• ECHA European Chemicals Agency (2008). Guidance on information requirements and chemical safety assessment Appendix R.7.13-2: Environmental risk assessment for metals and metal compounds. 74 p.
  • Johnson I, Sorokin N, Atkinson C, Rule K, Hope S-J (2007). Proposed EQS for Water Framework Directive Annex VIII substances: iron (total dissolved). ISBN: 978-1-84432-660-0. Science Report: SC040038/SR9. SNIFFER Report: WFD52(ix). Product Code SCHO0407BLWB-E-E. Self-published by Environment Agency, Almondsbury, Bristol BS32 4UD, U.K. 65 p.

Secondary poisoning

Johnson et al (2007) summarized “Iron is an essential element that has been shown not to bioaccumulate in higher organisms. This is because absorption of iron depends on an organism’s requirements for iron and this is regulated so that excessive amounts of iron are not stored in the body. It is, therefore, considered unnecessary to derive a PNEC addressing secondary poisoning of predators.”

Iron is an essential micronutrient and present in all organisms in considerable amounts. IOM (2001) evaluated the total iron intake as follows (values refer to elemental iron assuming a body weight of 60 kg): “The Recommended Dietary Allowance (RDA) for all age groups of men and postmenopausal women is 8 mg/day; the RDA for premenopausal women is 18 mg/day. The median dietary intake of iron is approximately 16 to 18 mg/day for men and 12 mg/day for women. The Tolerable Upper Intake Level (UL) for adults is 45 mg/day of iron, a level based on gastrointestinal distress as an adverse effect.”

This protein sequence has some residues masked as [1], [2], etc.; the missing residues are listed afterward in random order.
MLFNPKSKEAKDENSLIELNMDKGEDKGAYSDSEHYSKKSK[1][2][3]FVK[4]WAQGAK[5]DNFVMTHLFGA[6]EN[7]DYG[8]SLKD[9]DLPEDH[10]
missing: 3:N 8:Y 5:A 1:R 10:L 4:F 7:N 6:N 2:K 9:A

• Johnson I, Sorokin N, Atkinson C, Rule K, Hope S-J (2007). Proposed EQS for Water Framework Directive Annex VIII substances: iron (total dissolved). ISBN: 978-1-84432-660-0. Science Report: SC040038/SR9. SNIFFER Report: WFD52(ix). Product Code SCHO0407BLWB-E-E. Self-published by Environment Agency, Almondsbury, Bristol BS32 4UD, U.K. 65 p.
  • IOM Institute of Medicine (2001). Dietary reference intakes for vitamin A, vitamin K, arsenic, boron, chromium, copper, iodine, iron, manganese, molybdenum, nickel, silicon, vanadium, and zinc. A Report of the Panel on Micronutrients, Subcommittees on Upper Reference Levels of Nutrients and of Interpretation and Uses of Dietary Reference Intakes, and the Standing Committee on the Scientific Evaluation of Dietary Reference Intakes. ISBN 0-309-07279-4 (PBK) ISBN 0-309-07290-5 (HC) National Academy Press, Food and Nutrition Board, IOM, National Academy of Sciences in April, Washington, DC, U.S.A. 800 p.

Conclusion on classification

The following statements base on DSD, the Commission Directive 2001/59/EC (28th ATP of Council Directive 67/548/EEC), and CLP (5th ATP of Regulation (EC) No 1272/2008 of the European Parliament and of the Council) as implementation of UN-GHS in the EU.

Harmonized Classification

Iron (II) chloride and the soluble iron (III) salts are not legally (harmonized) classified in accordance with DSD and GHS/CLP regulations, while iron (II) sulphate in its anhydrous (index number 026-003-00-7) and heptahydrate (index number 026-003-01-4) forms is listed in Tables 3.1 and 3.2, but not considered toxic to the aquatic environment.